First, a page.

Heh, if I bag on people, I have to provide the cheer when its appropriate too. And this time, it is:
About a year ago, the government-chartered lender blamed accounting rules after it wrote down its portfolio of mortgage- backed securities by $304.2 million to reflect how much their fair-market values had fallen. While those declines counted against its earnings and regulatory capital, the bank said they were well beyond any expected economic loss.
The banks executives said they expected to lose a mere $12 million of principal over the life of the securities. That estimate proved far too hopeful, though.
The bank, one of 12 regional Federal Home Loan Banks that supply low-cost loans to about 8,000 member banks and finance companies, now says it expects about $311.2 million of credit losses on its portfolio.
Remember this folks?
The banks - including the FHLB system - all said that "mark to market" was unfair. If you remember the biggest fraud ever foisted on the investing public was rammed through by Congress literally threatening FASB in open hearings. They got their "mark to model" and we all heard that the world was good, milk and honey was back and the banks were not going to take these huge losses since they'd simply wait for the market to improve and the loans would all be ok.
Except they weren't, and the "estimated" original $300 million loss (before "mark to fantasy" was given back to them) turned out not to be the fantasy $12 million "model" loss trotted out before Congress, but in fact is now $311 million.
Heh wait - that's kinda close to $302, no? It's a hell of a lot closer to $302 than it is to 12!
At the time I wrote a proposal on how we could temporarily use a MTM suspension to clear the market - by putting a date-certain on the end of all games, all Level 3 BS, and all off-balance sheet exposures. That, of course isn't what Congress forced FASB to do, basically at gunpoint.
But now the facts are in. As I wrote about on January 28th, FHLB Seattle is now going after the bundlers of the trash. And their claim is not just for a couple hundred million. Oh no - they're after $2 billion smackers.
Does this count as the jury being in on actual valuations?
Mr. Weil thinks so and so do I. Then again I called it BS from the start when it was unpopular to do so.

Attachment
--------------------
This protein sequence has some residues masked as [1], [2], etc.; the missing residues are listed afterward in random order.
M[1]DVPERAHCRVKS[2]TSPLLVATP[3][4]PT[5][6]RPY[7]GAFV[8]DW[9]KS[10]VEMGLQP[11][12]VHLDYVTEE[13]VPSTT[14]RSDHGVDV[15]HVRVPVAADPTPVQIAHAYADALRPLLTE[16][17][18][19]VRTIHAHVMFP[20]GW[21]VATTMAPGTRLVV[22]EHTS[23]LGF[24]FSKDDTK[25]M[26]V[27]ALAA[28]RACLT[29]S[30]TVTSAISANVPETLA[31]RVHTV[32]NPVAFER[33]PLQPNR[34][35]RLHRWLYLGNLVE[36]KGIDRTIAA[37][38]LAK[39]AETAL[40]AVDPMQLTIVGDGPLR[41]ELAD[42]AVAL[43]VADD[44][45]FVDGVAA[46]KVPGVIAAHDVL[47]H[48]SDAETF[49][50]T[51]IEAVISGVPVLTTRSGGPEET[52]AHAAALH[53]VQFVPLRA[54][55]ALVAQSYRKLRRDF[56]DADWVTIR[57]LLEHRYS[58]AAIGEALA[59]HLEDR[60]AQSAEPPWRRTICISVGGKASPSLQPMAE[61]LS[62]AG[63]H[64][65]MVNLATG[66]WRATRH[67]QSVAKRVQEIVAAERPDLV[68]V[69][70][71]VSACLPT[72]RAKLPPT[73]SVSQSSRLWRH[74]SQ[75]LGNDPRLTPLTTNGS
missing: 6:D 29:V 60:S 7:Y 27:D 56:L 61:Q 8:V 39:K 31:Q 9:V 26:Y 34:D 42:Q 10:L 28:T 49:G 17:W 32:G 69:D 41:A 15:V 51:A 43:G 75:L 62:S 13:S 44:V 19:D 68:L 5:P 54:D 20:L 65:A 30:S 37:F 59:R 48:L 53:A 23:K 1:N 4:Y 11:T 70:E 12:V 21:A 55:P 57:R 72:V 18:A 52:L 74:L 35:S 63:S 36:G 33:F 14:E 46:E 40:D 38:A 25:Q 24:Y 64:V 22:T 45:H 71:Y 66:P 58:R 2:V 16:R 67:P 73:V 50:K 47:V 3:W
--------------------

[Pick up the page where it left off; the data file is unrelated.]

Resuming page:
Jonathan's final word says it as well as I could:
Those explanations aside, what happened here is that a few members of Congress bum-rushed the FASB into action based on a premise that was false, in a misguided effort to boost public confidence in the financial system through smoke and mirrors. Its an open question if the boards standard-setting process can regain its credibility someday. Undoing this disaster of a rule change would be a good start.
You forgot "jail all the crooks", but I'll forgive you for that.
Balance sheet fraud is how we got ENRON. We learned exactly nothing from it, and we're still doing it.
Congress may have had Geithner and everyone else in the "industry" telling them that they "had to do this to save the world", but in fact it hasn't save anything. The losses are still there and in fact have gotten worse.
We've done nothing other than making legal accounting lies. The impairment and thus the actual economic loss still exists, and while we may have pushed it off another year that actually makes it worse, because these non-accruing loans gather more and more hair on them the longer they sit around without being either foreclosed, put back, or otherwise disposed of.
This part of The Bezzle is one of the worst examples in this entire sordid mess and if Congress won't grow a pair then FASB needs to - right now.
PS: If they don't, cash flow will eventually burn these guys. You can play with a balance sheet all you want but the electric company only accepts actual money in exchange for keeping your lights on.
Where We Are, Where We're Heading (2013) - The annual 2013 Ticker
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